And while we may find solace in counterbalancing these themes against one another, we must weigh our equivocations against the exorable onslaught of dark, drab, impecunious imagery that Joyce assaults us with in “Araby” to create a vision of childhood that is vitiated of both life and hope. Romantic elementsAraby follows the nelson monomyth structure.However, the story is an anti-romance; the young boy is infatuated with romance stories, and is confronted on all sides by reality, and sexual oppression. [1] The boy’s na?? ve journey to buy a wonderful gift for his neighbor’s sister ends with the young boy coming to terms with the “unbridgeable chasm between desire and reality”[2].

He returns frustrated and without his gift, his dream world shattered: Araby contains many themes and traits common to Joyce in general and Dubliners in particular.As with many of the stories in the collection, Araby involves a character going on a journey, the end result of which is fruitless, and ends with the character going back to where they came from. Evelyn is just one other story in Dubliners to feature a circular journey in this manner. Also, the narrator lives with his aunt and uncle, although his uncle appears to be a portrait of Joyce’s father, and may be seen as a prototype for Stephen Dedalus of A Portrait of the Artist as a Young Man and Ulysses.

The scorn the narrator has for his uncle is certainly consistent with the scorn Joyce showed for his father, and the lack of “good” parents is pertinentThe storyThe unnamed protagonist in “Araby” is a boy who is just beginning to come into his sexual identity.Through his first-person narration, we are immersed at the start of the story in the drab life that people live on North Richmond Street, which seems to be illuminated only by the verve and imagination of the children who, despite the growing darkness that comes during the winter months, insist on playing “until [their] bodies glowed. Even though the conditions of this neighborhood leave much to be desired, the children’s play is infused with their almost magical way of perceiving the world, which the narrator dutifully conveys to the reader:But though these boys “career” around the neighborhood in a very childlike way, they are also aware of and interested in the adult world, as represented by their spying on the narrator’s uncle as he come home from work and, more importantly, on Mangan’s sister, whose dress “swung as she moved” and whose “soft rope of hair tossed from side to side.These boys are on the brink of sexual awareness and, awed by the mystery of the opposite sex, are hungry for knowledge.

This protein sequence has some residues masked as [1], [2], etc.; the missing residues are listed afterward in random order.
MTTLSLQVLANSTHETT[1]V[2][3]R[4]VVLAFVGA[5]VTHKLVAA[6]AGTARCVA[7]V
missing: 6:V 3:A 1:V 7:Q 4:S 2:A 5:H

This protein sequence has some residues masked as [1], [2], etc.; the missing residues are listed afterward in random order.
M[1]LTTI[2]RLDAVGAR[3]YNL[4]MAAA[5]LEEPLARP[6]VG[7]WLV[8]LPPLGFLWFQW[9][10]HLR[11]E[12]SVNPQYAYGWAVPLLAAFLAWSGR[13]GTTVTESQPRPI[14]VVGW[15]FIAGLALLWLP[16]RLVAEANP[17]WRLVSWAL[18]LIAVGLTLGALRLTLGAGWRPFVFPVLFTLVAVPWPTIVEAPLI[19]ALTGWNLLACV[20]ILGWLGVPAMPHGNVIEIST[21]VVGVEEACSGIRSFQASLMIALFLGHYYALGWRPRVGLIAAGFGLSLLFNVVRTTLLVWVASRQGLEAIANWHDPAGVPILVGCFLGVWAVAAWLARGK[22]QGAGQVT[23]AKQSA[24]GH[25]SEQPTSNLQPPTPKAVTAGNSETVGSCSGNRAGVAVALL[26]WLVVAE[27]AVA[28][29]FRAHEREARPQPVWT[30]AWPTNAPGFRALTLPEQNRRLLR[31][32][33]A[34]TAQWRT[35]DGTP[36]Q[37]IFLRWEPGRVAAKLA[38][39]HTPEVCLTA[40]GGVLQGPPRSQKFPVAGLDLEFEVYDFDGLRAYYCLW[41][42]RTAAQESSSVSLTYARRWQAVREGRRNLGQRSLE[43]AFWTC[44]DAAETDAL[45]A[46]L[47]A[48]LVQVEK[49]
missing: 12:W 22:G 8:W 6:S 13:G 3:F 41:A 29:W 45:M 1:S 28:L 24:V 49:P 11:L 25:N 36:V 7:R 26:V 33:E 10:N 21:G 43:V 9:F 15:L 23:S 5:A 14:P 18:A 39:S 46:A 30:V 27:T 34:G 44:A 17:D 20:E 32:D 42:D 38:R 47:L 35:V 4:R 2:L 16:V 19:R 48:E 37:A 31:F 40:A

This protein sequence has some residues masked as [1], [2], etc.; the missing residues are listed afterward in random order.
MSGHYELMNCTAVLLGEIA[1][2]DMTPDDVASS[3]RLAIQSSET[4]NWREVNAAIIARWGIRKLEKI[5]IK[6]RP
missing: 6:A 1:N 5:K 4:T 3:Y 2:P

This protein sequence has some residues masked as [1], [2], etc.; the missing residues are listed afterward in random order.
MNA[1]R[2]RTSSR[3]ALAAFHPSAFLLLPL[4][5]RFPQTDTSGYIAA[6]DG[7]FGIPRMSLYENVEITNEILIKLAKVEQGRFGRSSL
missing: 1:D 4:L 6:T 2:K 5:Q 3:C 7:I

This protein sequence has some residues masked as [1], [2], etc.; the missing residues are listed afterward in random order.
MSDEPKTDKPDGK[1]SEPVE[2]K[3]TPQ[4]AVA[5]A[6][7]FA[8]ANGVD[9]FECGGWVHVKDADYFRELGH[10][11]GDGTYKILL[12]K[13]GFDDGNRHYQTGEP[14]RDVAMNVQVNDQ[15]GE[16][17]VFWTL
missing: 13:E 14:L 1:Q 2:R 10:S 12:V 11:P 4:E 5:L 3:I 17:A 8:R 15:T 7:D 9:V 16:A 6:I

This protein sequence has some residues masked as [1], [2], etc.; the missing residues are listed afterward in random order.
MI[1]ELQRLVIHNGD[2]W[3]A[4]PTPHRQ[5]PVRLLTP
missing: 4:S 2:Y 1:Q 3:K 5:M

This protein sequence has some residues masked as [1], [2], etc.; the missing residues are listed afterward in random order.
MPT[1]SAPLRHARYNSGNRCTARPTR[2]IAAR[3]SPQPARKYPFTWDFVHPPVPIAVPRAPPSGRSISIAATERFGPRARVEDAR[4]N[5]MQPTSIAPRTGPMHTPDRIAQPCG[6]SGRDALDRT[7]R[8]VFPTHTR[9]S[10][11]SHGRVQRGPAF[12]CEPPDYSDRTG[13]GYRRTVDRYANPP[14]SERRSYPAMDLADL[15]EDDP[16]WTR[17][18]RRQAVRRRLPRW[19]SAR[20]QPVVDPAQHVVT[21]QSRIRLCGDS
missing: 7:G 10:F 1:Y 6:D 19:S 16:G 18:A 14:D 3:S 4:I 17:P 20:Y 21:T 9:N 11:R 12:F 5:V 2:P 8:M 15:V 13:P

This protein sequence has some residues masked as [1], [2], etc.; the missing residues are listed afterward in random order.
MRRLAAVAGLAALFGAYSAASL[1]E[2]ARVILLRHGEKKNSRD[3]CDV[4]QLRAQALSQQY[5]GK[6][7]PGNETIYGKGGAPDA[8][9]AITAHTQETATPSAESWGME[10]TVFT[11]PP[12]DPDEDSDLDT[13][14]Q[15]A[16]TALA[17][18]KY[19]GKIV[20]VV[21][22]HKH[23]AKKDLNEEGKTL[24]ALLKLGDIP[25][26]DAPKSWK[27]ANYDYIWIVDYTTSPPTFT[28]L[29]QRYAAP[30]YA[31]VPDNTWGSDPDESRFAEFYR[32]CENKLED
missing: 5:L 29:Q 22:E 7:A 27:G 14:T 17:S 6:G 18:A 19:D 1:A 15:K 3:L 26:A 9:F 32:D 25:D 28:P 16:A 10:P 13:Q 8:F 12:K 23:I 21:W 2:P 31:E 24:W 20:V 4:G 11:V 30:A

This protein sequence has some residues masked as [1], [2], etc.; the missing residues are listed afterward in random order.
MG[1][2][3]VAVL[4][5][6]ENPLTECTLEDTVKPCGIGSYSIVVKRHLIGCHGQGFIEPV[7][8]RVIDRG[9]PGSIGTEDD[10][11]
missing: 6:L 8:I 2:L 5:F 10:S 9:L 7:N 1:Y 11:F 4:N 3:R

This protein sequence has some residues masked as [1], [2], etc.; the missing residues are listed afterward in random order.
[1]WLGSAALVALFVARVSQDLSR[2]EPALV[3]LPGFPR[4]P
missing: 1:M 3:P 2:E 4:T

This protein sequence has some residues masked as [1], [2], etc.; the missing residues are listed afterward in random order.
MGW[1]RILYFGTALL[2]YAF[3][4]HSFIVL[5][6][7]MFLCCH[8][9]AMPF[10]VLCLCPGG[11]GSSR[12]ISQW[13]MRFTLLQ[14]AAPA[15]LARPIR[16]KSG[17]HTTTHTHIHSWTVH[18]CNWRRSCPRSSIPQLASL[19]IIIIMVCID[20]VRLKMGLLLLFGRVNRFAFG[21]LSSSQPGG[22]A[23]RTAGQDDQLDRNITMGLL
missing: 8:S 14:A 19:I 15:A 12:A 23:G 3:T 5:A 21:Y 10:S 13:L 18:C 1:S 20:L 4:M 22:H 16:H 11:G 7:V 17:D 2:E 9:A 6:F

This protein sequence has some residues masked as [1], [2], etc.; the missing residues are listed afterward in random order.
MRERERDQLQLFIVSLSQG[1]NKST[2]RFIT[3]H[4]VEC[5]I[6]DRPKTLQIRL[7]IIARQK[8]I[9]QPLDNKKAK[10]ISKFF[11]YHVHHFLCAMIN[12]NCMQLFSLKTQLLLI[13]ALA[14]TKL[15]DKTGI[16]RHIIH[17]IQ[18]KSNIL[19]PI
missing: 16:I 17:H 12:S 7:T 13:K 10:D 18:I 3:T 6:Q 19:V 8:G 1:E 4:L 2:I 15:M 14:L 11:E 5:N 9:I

The narrator especially seems taken by Mangan’s sister, as he finds himself awash with emotions that completely overwhelm him. On one rainy evening, he secludes himself in a soundless, dark drawing-room and gives his feelings for her full release: “I pressed the palms of my hands together until they trembled, murmuring: O love! O love! many times. ” This scene is the culmination of the narrator’s increasingly romantic idealization of Mangan’s sister.By the time he actually speaks to her, he has built up such an unrealistic idea of her that he can barely put sentences together: “When she addressed the first words to me I was so confused that I did not know what to answer.

She asked me if I was going to Araby. I forget whether I answered yes or no. ” But the narrator recovers splendidly: when Mangan’s sister dolefully states that she will not be able to go to Araby, he gallantly offers to bring something back for her. The narrator now cannot wait to go to the Araby bazaar and procure for his beloved some grand gift that will endear him to her.

And though his aunt frets, hoping that it is not “some Freemason affair,” and though his uncle, perhaps intoxicated, perhaps stingy, arrives so late from work and equivocates so much that he almost keeps the narrator from being able to go, our intrepid narrator heads out of the house, tightly clenching a florin and, in spite of the late hour, toward the bazaar. But the Araby market turns out not to be the magical place he had hoped it would be. It was late; most of the stalls were closed. The only sound to be heard was “the fall of coins” as men counted their money.

Worst of all, however, was the vision of sexuality — of his future — that he received when he stopped at one of the few remaining open stalls. The young woman minding the stall was engaged in a conversation with two young men; that conversation could generously be characterized as inane. Though he was potentially a customer, she only grudgingly and briefly waited on him before returning to her frivolous conversation. His idealized vision of Araby is destroyed, along with his idealized vision of Mangan’s sister: and of love.